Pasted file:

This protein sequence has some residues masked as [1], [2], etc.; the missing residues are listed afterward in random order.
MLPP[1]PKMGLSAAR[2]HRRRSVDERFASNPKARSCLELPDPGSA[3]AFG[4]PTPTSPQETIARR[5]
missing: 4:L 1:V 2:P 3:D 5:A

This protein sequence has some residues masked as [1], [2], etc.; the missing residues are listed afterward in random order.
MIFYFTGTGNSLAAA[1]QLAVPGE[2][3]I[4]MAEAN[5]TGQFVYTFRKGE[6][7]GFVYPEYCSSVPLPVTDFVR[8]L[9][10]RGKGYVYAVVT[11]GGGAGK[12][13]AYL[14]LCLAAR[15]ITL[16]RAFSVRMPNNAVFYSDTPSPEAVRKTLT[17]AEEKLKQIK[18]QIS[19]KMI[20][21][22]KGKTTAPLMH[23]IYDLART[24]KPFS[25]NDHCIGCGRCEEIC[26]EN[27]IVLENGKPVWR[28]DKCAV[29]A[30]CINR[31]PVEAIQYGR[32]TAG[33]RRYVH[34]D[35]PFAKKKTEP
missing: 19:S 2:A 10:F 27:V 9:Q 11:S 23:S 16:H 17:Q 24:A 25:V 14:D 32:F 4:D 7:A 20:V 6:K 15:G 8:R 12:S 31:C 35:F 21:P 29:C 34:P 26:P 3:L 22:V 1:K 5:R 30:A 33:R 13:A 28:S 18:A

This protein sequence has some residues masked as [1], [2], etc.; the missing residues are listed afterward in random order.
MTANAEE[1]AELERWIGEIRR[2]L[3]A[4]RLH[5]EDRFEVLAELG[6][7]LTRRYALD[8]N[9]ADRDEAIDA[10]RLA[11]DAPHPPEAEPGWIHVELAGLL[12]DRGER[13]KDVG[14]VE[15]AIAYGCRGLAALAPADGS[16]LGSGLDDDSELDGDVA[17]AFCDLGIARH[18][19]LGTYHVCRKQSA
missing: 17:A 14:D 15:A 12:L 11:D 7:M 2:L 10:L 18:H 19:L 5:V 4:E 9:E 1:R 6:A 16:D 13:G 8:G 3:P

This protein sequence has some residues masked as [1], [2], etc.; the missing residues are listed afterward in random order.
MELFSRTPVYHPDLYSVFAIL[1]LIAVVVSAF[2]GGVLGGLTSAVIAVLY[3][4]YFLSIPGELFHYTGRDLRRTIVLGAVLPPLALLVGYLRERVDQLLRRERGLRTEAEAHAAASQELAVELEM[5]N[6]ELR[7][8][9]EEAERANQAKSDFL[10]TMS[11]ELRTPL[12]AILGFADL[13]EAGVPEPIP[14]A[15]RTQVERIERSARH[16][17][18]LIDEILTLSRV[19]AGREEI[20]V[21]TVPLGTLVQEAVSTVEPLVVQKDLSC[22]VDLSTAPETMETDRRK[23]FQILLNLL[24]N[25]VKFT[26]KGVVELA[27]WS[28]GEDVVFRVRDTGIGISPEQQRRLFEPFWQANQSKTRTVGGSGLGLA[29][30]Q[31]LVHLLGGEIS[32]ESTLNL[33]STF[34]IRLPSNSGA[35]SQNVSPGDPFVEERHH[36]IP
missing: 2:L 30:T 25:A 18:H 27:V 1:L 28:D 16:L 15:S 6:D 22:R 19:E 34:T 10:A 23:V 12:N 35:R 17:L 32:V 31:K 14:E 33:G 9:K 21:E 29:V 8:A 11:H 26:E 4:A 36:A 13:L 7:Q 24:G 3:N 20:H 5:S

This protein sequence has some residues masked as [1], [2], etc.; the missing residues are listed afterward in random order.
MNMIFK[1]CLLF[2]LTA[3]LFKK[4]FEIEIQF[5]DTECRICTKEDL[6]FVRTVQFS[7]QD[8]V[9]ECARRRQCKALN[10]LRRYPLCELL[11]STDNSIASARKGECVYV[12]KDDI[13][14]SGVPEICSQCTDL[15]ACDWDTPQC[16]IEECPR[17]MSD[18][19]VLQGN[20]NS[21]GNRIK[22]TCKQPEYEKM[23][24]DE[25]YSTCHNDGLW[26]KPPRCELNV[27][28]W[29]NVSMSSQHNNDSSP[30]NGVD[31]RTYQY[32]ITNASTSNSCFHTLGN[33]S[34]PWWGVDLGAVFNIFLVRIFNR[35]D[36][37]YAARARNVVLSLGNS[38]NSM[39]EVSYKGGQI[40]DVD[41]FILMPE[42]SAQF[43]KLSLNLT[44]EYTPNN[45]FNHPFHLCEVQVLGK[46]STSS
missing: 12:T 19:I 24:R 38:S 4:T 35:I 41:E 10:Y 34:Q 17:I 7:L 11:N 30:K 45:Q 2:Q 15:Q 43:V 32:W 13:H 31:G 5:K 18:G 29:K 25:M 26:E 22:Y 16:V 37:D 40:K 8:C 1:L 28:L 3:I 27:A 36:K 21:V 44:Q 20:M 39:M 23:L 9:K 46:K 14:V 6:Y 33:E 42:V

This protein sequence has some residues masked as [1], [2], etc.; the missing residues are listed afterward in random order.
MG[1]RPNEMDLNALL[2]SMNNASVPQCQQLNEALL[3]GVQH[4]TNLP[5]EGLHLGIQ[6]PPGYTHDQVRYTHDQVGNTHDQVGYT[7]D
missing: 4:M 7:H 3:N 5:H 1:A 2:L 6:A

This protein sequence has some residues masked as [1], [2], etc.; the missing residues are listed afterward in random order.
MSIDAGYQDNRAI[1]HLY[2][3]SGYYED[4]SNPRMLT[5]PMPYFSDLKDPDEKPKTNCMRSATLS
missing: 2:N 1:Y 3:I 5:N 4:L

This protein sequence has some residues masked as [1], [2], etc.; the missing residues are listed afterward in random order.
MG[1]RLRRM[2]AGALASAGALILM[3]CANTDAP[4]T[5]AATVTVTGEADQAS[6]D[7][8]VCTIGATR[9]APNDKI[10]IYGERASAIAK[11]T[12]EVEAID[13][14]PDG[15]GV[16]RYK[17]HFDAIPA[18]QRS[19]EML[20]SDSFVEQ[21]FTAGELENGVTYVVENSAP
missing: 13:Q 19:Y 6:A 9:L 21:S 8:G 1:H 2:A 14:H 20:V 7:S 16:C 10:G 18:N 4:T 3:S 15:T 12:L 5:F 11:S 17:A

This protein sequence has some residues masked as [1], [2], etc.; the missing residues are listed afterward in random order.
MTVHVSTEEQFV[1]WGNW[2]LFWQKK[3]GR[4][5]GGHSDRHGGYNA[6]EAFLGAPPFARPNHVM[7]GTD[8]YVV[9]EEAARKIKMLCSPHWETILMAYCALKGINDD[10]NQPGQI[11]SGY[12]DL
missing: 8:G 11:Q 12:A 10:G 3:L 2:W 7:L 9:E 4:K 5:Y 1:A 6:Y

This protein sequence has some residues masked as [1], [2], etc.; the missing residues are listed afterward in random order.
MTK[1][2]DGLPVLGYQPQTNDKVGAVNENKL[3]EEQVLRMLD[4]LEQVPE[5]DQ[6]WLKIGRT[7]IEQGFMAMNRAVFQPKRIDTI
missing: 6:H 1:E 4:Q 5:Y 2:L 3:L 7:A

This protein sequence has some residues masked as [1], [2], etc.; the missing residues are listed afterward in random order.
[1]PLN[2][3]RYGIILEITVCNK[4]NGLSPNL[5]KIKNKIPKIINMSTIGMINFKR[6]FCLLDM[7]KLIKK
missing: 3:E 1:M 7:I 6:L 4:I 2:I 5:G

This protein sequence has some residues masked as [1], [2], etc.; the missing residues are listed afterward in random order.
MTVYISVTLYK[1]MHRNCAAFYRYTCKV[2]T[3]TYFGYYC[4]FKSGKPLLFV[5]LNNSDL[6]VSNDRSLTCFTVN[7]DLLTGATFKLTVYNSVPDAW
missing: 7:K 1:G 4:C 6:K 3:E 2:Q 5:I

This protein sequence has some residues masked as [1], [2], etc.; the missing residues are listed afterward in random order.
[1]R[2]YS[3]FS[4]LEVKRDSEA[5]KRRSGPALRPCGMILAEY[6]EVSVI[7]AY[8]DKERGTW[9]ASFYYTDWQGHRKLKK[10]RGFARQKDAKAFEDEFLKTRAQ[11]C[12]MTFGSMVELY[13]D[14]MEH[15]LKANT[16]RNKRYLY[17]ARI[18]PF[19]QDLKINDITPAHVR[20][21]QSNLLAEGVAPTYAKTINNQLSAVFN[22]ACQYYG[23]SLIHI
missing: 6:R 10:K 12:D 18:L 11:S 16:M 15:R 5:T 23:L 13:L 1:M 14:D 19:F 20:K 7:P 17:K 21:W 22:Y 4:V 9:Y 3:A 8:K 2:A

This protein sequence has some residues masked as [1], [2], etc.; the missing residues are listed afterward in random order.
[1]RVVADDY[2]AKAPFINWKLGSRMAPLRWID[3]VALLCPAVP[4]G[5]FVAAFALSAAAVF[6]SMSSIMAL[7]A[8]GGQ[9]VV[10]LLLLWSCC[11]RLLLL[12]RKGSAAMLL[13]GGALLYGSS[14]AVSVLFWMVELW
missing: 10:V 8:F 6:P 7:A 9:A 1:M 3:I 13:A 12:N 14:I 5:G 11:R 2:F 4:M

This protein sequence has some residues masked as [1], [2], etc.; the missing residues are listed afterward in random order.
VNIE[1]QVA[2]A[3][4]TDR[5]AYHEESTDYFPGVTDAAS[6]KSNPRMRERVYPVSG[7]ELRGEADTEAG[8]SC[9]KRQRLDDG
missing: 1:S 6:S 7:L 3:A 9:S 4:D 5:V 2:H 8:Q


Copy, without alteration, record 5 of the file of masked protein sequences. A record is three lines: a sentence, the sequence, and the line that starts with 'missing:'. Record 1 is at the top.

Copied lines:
This protein sequence has some residues masked as [1], [2], etc.; the missing residues are listed afterward in random order.
MNMIFK[1]CLLF[2]LTA[3]LFKK[4]FEIEIQF[5]DTECRICTKEDL[6]FVRTVQFS[7]QD[8]V[9]ECARRRQCKALN[10]LRRYPLCELL[11]STDNSIASARKGECVYV[12]KDDI[13][14]SGVPEICSQCTDL[15]ACDWDTPQC[16]IEECPR[17]MSD[18][19]VLQGN[20]NS[21]GNRIK[22]TCKQPEYEKM[23][24]DE[25]YSTCHNDGLW[26]KPPRCELNV[27][28]W[29]NVSMSSQHNNDSSP[30]NGVD[31]RTYQY[32]ITNASTSNSCFHTLGN[33]S[34]PWWGVDLGAVFNIFLVRIFNR[35]D[36][37]YAARARNVVLSLGNS[38]NSM[39]EVSYKGGQI[40]DVD[41]FILMPE[42]SAQF[43]KLSLNLT[44]EYTPNN[45]FNHPFHLCEVQVLGK[46]STSS
missing: 12:T 19:I 24:R 38:S 4:T 35:I 41:E 10:Y 34:Q 17:I 7:L 11:N 30:K 45:Q 2:Q 15:Q 43:V 32:W 13:H 31:G 5:K 18:G 29:K 25:M 26:E 22:Y 16:V 37:D 40:K 8:C 1:L 28:L 3:I 27:A 36:K 21:V 44:Q 20:M 39:M 23:L 9:K 46:K 14:V 6:Y 33:E 42:V